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  • Counter :
  • 1177
  • Date :
  • 10/4/2009

Children of 21st century to live 100 years: Study

a kid

A study finds that life expectancy is increasing in many countries and babies born today in developed countries will have a good shot at scoring a century.

German and Danish researchers have found that increasing life expectancy in many countries have measured beyond scientific expectations.

James Vaupel of the Max Planck Institute in Germany and colleagues in Denmark wrote in Friday medical journal Lancet that the process of aging may be ‘modifiable.’

Japan has the world's longest life expectancy and the new study shows that more than half of the country's 80-year-old women are expected to make it to their 90th birthday.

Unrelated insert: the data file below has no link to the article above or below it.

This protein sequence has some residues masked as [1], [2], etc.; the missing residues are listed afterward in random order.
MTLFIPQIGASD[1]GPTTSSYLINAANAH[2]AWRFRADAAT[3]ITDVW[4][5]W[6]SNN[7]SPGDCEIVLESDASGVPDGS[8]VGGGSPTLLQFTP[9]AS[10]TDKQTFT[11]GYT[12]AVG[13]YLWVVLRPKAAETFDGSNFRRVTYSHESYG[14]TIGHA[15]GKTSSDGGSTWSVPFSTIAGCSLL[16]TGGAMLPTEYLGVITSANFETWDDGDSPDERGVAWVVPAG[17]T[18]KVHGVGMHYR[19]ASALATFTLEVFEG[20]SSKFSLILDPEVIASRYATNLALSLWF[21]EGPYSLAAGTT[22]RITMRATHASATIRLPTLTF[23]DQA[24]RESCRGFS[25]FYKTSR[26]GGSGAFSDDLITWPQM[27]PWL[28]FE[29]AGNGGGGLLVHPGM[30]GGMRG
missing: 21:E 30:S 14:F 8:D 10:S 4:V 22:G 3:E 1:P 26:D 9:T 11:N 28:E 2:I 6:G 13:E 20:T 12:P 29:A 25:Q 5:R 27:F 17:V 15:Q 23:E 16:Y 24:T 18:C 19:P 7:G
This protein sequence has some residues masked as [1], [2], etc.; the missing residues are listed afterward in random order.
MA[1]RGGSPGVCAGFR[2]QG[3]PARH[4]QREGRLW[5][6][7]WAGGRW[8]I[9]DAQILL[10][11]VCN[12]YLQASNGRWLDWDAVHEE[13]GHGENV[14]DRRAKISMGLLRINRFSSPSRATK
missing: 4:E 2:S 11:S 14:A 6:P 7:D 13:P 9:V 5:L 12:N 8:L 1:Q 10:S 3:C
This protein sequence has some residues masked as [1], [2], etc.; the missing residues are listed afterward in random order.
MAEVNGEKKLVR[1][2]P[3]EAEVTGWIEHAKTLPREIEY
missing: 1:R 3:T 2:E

‘Improvements in health care is leading to ever slowing rates of aging, challenging the idea that there is a fixed ceiling to human longevity,’ said aging expert at University College London David Gems, who studies drugs that can increase the life span of mice.

‘Laboratory studies of mice, including our own, demonstrate that if you slow aging even just a little, it has a strong protective effect,’ he said. ‘A pill that slowed aging could provide protection against the whole gamut of aging-related diseases.’

Although the elderly are in a constant challenge with various illnesses, medical advancements help them remain active for longer.

A complicating element, however, still remains and that is the obesity epidemic that makes overweight people more susceptible to diseases and eventually an earlier death.

Source: presstv.ir

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